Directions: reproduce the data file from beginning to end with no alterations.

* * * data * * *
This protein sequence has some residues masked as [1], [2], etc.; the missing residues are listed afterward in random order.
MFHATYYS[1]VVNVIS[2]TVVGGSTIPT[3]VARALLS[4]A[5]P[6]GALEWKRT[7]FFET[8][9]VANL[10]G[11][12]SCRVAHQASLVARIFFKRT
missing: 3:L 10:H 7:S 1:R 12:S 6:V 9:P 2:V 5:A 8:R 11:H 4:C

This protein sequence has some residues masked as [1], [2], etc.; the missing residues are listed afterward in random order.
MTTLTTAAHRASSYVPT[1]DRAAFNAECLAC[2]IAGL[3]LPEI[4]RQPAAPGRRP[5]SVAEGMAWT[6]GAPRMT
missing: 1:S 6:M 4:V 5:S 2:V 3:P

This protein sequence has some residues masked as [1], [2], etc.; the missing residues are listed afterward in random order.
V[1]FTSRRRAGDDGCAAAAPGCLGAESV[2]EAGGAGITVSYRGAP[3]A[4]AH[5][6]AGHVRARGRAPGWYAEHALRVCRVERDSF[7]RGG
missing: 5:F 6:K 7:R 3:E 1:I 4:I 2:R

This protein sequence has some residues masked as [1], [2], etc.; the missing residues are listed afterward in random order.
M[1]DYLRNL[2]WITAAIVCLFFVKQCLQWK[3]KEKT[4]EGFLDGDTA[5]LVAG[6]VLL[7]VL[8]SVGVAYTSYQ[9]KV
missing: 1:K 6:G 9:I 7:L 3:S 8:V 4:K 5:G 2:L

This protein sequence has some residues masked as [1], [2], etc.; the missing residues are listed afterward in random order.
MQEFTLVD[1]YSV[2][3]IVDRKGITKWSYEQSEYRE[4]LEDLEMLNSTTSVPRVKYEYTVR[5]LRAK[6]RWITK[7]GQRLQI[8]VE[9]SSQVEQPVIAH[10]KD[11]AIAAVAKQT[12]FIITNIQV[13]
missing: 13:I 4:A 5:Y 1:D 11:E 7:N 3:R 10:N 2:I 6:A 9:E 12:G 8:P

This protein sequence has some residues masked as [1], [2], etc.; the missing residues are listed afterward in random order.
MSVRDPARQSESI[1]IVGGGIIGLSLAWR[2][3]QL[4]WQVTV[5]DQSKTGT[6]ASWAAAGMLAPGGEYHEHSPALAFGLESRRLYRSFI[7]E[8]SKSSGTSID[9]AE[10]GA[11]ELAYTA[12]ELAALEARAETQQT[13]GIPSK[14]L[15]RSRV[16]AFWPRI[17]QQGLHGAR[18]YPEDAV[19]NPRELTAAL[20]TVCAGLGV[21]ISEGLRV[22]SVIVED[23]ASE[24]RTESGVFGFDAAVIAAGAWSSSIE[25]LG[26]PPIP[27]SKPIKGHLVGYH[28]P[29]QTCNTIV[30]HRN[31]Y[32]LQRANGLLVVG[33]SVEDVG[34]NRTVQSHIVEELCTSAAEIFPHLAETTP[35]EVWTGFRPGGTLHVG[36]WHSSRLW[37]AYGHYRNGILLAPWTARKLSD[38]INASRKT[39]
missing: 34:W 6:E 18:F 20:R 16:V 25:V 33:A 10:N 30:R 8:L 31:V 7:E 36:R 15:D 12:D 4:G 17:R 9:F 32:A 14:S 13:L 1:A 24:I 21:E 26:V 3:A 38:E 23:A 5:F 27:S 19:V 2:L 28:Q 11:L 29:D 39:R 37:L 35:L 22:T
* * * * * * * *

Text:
This protein sequence has some residues masked as [1], [2], etc.; the missing residues are listed afterward in random order.
MFHATYYS[1]VVNVIS[2]TVVGGSTIPT[3]VARALLS[4]A[5]P[6]GALEWKRT[7]FFET[8][9]VANL[10]G[11][12]SCRVAHQASLVARIFFKRT
missing: 3:L 10:H 7:S 1:R 12:S 6:V 9:P 2:V 5:A 8:R 11:H 4:C

This protein sequence has some residues masked as [1], [2], etc.; the missing residues are listed afterward in random order.
MTTLTTAAHRASSYVPT[1]DRAAFNAECLAC[2]IAGL[3]LPEI[4]RQPAAPGRRP[5]SVAEGMAWT[6]GAPRMT
missing: 1:S 6:M 4:V 5:S 2:V 3:P

This protein sequence has some residues masked as [1], [2], etc.; the missing residues are listed afterward in random order.
V[1]FTSRRRAGDDGCAAAAPGCLGAESV[2]EAGGAGITVSYRGAP[3]A[4]AH[5][6]AGHVRARGRAPGWYAEHALRVCRVERDSF[7]RGG
missing: 5:F 6:K 7:R 3:E 1:I 4:I 2:R

This protein sequence has some residues masked as [1], [2], etc.; the missing residues are listed afterward in random order.
M[1]DYLRNL[2]WITAAIVCLFFVKQCLQWK[3]KEKT[4]EGFLDGDTA[5]LVAG[6]VLL[7]VL[8]SVGVAYTSYQ[9]KV
missing: 1:K 6:G 9:I 7:L 3:S 8:V 4:K 5:G 2:L

This protein sequence has some residues masked as [1], [2], etc.; the missing residues are listed afterward in random order.
MQEFTLVD[1]YSV[2][3]IVDRKGITKWSYEQSEYRE[4]LEDLEMLNSTTSVPRVKYEYTVR[5]LRAK[6]RWITK[7]GQRLQI[8]VE[9]SSQVEQPVIAH[10]KD[11]AIAAVAKQT[12]FIITNIQV[13]
missing: 13:I 4:A 5:Y 1:D 11:E 7:N 3:R 10:N 2:I 6:A 9:E 12:G 8:P

This protein sequence has some residues masked as [1], [2], etc.; the missing residues are listed afterward in random order.
MSVRDPARQSESI[1]IVGGGIIGLSLAWR[2][3]QL[4]WQVTV[5]DQSKTGT[6]ASWAAAGMLAPGGEYHEHSPALAFGLESRRLYRSFI[7]E[8]SKSSGTSID[9]AE[10]GA[11]ELAYTA[12]ELAALEARAETQQT[13]GIPSK[14]L[15]RSRV[16]AFWPRI[17]QQGLHGAR[18]YPEDAV[19]NPRELTAAL[20]TVCAGLGV[21]ISEGLRV[22]SVIVED[23]ASE[24]RTESGVFGFDAAVIAAGAWSSSIE[25]LG[26]PPIP[27]SKPIKGHLVGYH[28]P[29]QTCNTIV[30]HRN[31]Y[32]LQRANGLLVVG[33]SVEDVG[34]NRTVQSHIVEELCTSAAEIFPHLAETTP[35]EVWTGFRPGGTLHVG[36]WHSSRLW[37]AYGHYRNGILLAPWTARKLSD[38]INASRKT[39]
missing: 34:W 6:E 18:F 20:R 16:V 25:V 33:A 10:N 30:R 8:L 31:V 7:E 36:R 15:D 12:D 4:G 17:R 9:F 32:A 14:S 13:L 1:A 24:I 21:E 26:V 3:A 38:E 23:A 5:F 27:S 19:V 2:L 28:Q 11:L 29:D 39:R 37:L 35:L 22:T